postings by Tara Twomey

Hobson's Choice

posted by Tara Twomey

In my last post this week I wanted to thank everyone at Credit Slips for giving me the opportunity to “speak my mind.” It has been a full week when it comes to bankruptcy and foreclosure. The Senate Banking Committee held its hearing to examine the crisis in the subprime mortgage market, Judge Steen in Texas heard hours of testimony in the hearing to determine the appropriate sanctions for Countrywide’s counsel Barrett Burke, and the Bankruptcy Appellate Panel for the Eighth Circuit decided the case of In re Zahn, 2007 WL 817510 (B.A.P 8th Cir. Mar. 20, 2007). The Zahn case, while little noticed, shines a spotlight on the way chapter 13 debtors fighting to save their homes, must often battle the “system” first.

You see when creditors or trustees object to confirmation of a chapter 13 plan and lose, they may appeal immediately as of right. By contrast, when debtors lose and a plan is rejected, the order in most circuits is considered interlocutory. Debtors must request leave to appeal the interlocutory order and, at least in the Eighth Circuit, leave is rarely if ever granted. As a result debtors are left with two choices: 1) file an amended plan that contains provisions the debtor does not believe are required by the Code, or 2) elect not to file an amended plan and have the case dismissed. The dismissal results in a final appealable order, but also terminates the automatic stay. In addition, under BAPCPA dismissal now has significant consequences if the debtor must later refile.

Not wanting to suffer the consequences of dismissal, the debtor in Zahn tried a different approach—she filed an amended plan and objected to it. This procedure was referred to favorably in dicta from other Eighth Circuit cases. Unfortunately for the debtor, the BAP held that she had no standing to appeal confirmation of her own plan. According to the court, the debtor was not an “aggrieved party.” Despite the court's conclusion, the debtor was effectively left without a way to challenge the original denial of confirmation. With so many chapter 13 issues under BAPCPA unresolved many more debtors are likely to find themselves in this same situation.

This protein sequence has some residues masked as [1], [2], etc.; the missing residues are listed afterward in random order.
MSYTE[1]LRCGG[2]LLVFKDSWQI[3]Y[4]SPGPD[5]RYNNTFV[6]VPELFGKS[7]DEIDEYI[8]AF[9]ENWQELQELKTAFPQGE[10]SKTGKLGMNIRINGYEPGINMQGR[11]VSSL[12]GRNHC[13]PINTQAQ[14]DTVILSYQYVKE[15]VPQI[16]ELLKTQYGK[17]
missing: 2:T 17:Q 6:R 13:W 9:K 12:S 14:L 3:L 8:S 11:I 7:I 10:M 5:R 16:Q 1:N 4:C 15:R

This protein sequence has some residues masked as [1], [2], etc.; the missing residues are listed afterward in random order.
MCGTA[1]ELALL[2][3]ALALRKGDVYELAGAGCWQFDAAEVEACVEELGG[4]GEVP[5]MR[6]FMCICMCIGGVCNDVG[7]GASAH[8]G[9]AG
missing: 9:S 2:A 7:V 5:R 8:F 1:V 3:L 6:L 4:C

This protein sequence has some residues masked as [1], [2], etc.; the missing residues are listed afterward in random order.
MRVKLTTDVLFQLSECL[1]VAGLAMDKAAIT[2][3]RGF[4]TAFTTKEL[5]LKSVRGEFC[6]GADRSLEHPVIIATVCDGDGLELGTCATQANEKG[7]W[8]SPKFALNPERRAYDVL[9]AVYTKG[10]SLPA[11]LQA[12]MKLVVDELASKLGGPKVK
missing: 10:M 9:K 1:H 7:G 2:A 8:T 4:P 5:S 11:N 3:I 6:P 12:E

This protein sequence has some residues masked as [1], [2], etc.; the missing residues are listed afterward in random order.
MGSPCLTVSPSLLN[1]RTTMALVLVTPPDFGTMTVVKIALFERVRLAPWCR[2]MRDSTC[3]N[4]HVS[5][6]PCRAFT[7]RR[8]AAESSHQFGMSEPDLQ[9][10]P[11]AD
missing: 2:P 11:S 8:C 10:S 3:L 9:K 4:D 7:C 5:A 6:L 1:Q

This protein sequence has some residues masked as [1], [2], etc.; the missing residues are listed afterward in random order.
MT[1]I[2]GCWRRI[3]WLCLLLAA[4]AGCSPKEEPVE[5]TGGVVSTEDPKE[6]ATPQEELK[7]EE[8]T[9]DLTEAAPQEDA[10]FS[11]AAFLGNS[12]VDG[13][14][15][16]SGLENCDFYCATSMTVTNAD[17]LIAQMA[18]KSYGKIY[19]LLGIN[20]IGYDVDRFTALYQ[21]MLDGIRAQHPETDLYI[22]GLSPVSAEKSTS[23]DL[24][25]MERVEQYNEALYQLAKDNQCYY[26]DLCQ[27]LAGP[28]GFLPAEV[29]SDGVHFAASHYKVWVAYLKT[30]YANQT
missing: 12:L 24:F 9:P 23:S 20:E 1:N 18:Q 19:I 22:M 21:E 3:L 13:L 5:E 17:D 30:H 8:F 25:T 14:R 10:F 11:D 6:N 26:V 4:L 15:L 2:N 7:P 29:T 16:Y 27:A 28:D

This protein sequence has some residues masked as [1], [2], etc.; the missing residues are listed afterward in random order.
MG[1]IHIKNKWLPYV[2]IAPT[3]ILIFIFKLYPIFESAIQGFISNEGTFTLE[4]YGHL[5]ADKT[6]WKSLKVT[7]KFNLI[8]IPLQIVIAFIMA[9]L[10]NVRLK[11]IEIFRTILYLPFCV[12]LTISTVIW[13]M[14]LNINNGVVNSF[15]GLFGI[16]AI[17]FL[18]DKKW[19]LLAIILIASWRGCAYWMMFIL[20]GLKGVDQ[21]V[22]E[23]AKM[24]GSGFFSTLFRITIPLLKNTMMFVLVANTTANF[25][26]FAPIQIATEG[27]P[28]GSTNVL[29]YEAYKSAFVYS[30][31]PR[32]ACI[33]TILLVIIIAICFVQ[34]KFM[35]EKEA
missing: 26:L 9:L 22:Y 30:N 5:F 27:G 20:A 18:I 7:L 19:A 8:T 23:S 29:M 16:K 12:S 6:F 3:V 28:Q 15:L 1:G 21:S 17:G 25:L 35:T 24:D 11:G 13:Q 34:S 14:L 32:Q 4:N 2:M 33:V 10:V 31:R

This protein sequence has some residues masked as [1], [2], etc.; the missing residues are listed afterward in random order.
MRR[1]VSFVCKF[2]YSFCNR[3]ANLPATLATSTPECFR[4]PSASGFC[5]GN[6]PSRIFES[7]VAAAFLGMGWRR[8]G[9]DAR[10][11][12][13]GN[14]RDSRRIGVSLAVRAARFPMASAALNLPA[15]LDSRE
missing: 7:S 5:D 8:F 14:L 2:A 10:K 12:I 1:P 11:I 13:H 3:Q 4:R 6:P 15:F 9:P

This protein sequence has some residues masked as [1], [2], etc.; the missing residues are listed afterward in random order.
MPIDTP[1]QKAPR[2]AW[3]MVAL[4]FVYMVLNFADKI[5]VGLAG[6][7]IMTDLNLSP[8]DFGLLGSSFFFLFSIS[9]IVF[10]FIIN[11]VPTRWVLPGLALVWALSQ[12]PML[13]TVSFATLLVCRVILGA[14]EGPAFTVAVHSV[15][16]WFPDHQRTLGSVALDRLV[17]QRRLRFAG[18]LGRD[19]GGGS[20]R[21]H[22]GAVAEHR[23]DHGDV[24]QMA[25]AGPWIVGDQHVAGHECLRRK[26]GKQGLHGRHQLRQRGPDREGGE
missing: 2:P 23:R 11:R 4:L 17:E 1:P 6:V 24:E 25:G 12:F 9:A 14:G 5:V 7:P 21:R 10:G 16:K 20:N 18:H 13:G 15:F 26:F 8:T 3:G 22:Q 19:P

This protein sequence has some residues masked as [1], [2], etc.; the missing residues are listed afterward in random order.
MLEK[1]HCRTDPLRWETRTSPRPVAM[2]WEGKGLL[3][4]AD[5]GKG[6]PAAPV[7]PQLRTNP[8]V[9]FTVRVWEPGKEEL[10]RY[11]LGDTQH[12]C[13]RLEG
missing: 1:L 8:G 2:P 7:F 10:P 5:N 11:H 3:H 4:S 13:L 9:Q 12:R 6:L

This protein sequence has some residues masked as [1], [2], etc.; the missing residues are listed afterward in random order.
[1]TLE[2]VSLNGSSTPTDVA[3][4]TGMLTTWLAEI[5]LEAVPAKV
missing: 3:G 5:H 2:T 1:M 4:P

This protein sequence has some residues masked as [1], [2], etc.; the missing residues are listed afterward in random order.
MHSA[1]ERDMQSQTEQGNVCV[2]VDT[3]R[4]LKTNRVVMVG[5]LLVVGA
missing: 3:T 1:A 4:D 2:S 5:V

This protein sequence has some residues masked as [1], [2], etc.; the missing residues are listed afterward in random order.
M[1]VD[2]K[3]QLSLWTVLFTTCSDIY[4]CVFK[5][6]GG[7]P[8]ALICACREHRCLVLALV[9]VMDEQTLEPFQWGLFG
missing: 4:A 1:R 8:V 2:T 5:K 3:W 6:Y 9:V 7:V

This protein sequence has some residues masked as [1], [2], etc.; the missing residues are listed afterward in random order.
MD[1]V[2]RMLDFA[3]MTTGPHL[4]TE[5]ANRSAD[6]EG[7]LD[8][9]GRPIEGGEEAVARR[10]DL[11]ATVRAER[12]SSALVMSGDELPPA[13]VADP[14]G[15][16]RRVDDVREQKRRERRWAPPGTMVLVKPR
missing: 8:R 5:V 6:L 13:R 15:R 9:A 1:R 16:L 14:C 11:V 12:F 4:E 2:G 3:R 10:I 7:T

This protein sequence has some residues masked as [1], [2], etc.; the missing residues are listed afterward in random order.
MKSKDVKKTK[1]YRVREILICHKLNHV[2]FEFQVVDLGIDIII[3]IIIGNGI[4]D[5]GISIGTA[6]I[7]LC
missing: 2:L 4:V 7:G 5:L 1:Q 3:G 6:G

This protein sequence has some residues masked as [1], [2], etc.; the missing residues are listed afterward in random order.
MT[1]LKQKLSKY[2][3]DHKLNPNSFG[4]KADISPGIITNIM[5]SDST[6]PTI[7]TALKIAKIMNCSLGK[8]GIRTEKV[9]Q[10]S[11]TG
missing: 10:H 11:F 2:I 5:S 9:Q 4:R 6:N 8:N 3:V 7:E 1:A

Until the Courts of Appeals reconsider their position on this issue (as suggested by Judge Mahoney in concurrence) debtors will have to choose between submitting less favorable plans or having their cases dismissed. Sometimes a choice is no choice at all.

The Case of the Upside-Down Trade-In

posted by Tara Twomey

The more times I read section 1325(a), the more I am convinced that not even Leroy “Encyclopedia” Brown, the wonder boy detective, could solve the mysteries of the “hanging paragraph.” The latest chapter, in what is sure to be a very long series, involves the case of the upside-down trade-in.

An upside-down car is one in which in which the value of the car is less than the amount owed on it. It is not unusual for owners with longer-term loans, low or no down payments, and/or cars that are depreciating rapidly to be “upside-down.” According to J.D. Power and Associates, more than one-third of U.S. car buyers who traded in for a new car in 2005 were upside-down. When an owner of an upside-down car goes to buy a new car, not only must he pay the purchase price of the new car, he must also payoff the negative equity on the old car. Is a loan that includes refinancing of negative equity a purchase money loan, in whole or in part? Does the “hanging paragraph” cover claims in which only a portion of the debt is purchase money? These were the puzzlers faced by the court in the recent case of In re Price, 2007 WL 664534 (Bankr. E.D.N.C. Mar. 6, 2007).

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One-Way ARMs: Stacking the Deck.

posted by Tara Twomey

The Senate Banking Committee has invited representatives from the top five subprime lending companies to “explain their lending practices in the subprime mortgage market” at a hearing scheduled for tomorrow, March 22. With all the recent focus on teaser rates and no document loans, the one-way adjustable rate mortgage (ARM) probably won’t get much attention. An analysis of the actual terms of recent ARM loans, however, shows that one-way ARMs are yet another example of how subprime lenders stack the deck against borrowers.

In its simplest form an adjustable rate mortgage is one in which the interest rate for the loan is pegged to an “index” and for which the interest rate is adjusted at set intervals (e.g., 6 months, 1 year, etc.). If the index increases, the borrower’s interest rate increases, if the index declines, the borrower’s interest rate goes down. The floating rate structure of the ARM allows lenders and borrowers to share the interest rate risk. In exchange for assuming some of this risk, borrowers generally receive lower initial interest rates. This economic reward for risk-sharing is the justification for ARM loans--at least in theory.